Don't Be Afraid to Change Gears

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"And for what reason do you suppose it has four gears?" This chapter is a bit different from the others. In the other chapters we talked about things to do to keep you in the flow of a positive experience. In this section I'd like to talk to you about when to change gears. In another words, when to stop doing what you are doing and do nothing or replace it with something else. Sometimes it is quite easy to get into the habit of doing an activity on a regular basis. Over time you may grow bored with it or simply not enjoy it. Since it has become a routine, you are somewhat comfortable with it. You resist the internal voice that is encouraging you to alter or completely stop participating in this endeavor. The activity in question may be the bowling team, or softball team you are a member of. It could be the chamber of commerce, or garden club you are part of. It might be the chore of cutting the lawn, or shoveling the snow. Any of these could have been very exciting and enjoyable when you first started participating in them. However, over the months or years they become mundane or no longer enjoyable. One reason why you continue these tiresome activities is that peer pressure may prod you.. Maybe its the fear of no longer being part of this group or being able to perform the activity that makes you hesitate to give it up.. One way to put the activity into perspective is to realize you have only so many minutes and hours here on the planet earth. Why waste them doing things you don't really want to do. There are far too many other things you can learn about and experience. Why waste your precious time on something that does not add joy or enhance the quality of your sojourn here on earth? Life is far too short to be wasted on activities that are unnecessary or that you do not enjoy.. One technique to help you decide when to stop doing the routine in question is to use the Ben Franklin Technique. Any time old Ben would have a decision to make about whether or not to do the activity in question, he would take out a sheet of paper and draw a line down the middle of it. At the top of the left-hand column he would write "reasons for", at the top of the right hand column he would write down "reasons against". He would then list all the reasons for or against his decision. Along with his gut reaction, the list that was longer determined what action he would take. You can do the same thing with the activities in question in your life. Recommended Action: When the time is right, don't be afraid to change gears. Excepted from the book Natural Prescriptions for the Good Life- A book on staying positive in a sometimes negative world. by Tom Borg.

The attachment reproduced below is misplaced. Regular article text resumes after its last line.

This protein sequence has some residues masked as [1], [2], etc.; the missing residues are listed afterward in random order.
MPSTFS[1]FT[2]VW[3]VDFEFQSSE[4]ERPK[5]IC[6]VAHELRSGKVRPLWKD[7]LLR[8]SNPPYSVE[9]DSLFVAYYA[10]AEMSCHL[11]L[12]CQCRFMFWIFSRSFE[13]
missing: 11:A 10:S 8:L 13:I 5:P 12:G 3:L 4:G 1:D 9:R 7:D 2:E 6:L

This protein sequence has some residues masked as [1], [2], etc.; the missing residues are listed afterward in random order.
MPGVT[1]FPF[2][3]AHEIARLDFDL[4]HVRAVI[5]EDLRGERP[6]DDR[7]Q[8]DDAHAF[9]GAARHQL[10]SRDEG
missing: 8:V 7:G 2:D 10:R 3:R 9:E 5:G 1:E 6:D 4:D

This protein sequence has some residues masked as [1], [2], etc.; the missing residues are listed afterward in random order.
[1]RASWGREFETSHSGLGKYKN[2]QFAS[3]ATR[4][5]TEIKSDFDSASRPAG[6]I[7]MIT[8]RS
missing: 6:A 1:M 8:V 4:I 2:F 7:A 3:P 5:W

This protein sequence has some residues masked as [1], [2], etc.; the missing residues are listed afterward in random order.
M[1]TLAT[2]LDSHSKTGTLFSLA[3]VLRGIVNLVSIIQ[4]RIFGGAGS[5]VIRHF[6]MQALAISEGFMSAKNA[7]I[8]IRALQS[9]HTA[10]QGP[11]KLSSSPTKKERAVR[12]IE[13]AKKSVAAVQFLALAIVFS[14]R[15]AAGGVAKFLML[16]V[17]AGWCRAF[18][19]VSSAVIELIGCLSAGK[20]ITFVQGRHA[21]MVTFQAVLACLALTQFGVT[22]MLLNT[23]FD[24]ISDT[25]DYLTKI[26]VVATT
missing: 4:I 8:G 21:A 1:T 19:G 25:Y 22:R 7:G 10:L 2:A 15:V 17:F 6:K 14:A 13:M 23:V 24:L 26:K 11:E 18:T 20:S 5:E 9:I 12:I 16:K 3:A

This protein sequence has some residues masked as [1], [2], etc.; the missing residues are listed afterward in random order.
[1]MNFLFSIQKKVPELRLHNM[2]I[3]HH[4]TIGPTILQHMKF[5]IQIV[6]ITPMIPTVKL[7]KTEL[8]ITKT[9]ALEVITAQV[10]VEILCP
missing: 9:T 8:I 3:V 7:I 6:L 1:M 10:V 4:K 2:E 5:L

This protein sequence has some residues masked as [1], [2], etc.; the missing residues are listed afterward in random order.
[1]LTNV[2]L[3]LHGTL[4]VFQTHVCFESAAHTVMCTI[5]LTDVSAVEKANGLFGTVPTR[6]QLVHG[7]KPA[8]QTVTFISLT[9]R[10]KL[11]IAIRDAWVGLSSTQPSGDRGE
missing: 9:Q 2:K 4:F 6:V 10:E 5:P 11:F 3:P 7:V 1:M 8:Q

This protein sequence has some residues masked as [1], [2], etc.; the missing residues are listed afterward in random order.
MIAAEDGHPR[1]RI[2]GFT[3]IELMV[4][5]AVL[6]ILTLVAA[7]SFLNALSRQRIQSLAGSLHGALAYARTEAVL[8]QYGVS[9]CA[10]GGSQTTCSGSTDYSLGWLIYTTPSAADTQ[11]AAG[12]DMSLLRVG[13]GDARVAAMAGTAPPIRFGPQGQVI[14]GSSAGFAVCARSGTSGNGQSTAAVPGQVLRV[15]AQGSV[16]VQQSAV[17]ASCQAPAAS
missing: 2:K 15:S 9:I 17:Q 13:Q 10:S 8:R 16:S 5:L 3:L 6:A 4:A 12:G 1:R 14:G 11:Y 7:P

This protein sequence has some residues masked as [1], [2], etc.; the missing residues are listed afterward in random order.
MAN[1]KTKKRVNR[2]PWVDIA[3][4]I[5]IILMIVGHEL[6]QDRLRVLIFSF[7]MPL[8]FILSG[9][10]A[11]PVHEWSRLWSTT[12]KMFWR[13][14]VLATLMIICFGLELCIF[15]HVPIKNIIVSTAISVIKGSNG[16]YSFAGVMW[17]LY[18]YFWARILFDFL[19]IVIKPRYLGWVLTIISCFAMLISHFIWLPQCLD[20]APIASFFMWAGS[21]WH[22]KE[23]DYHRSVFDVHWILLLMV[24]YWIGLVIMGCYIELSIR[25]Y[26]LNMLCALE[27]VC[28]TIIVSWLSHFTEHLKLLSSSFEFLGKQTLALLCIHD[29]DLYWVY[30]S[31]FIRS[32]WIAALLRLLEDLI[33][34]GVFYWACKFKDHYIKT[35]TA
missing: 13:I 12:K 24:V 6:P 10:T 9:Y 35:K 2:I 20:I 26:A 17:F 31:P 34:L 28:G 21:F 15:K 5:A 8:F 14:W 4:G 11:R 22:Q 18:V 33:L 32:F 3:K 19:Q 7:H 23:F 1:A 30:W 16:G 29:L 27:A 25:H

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  • Melissa Kennedy
    Melissa Kennedy
    Thanks so much, Isabelle. Please let us know what other topics you would like to see covered here.
  • Isabelle
    That's the best answer so far!

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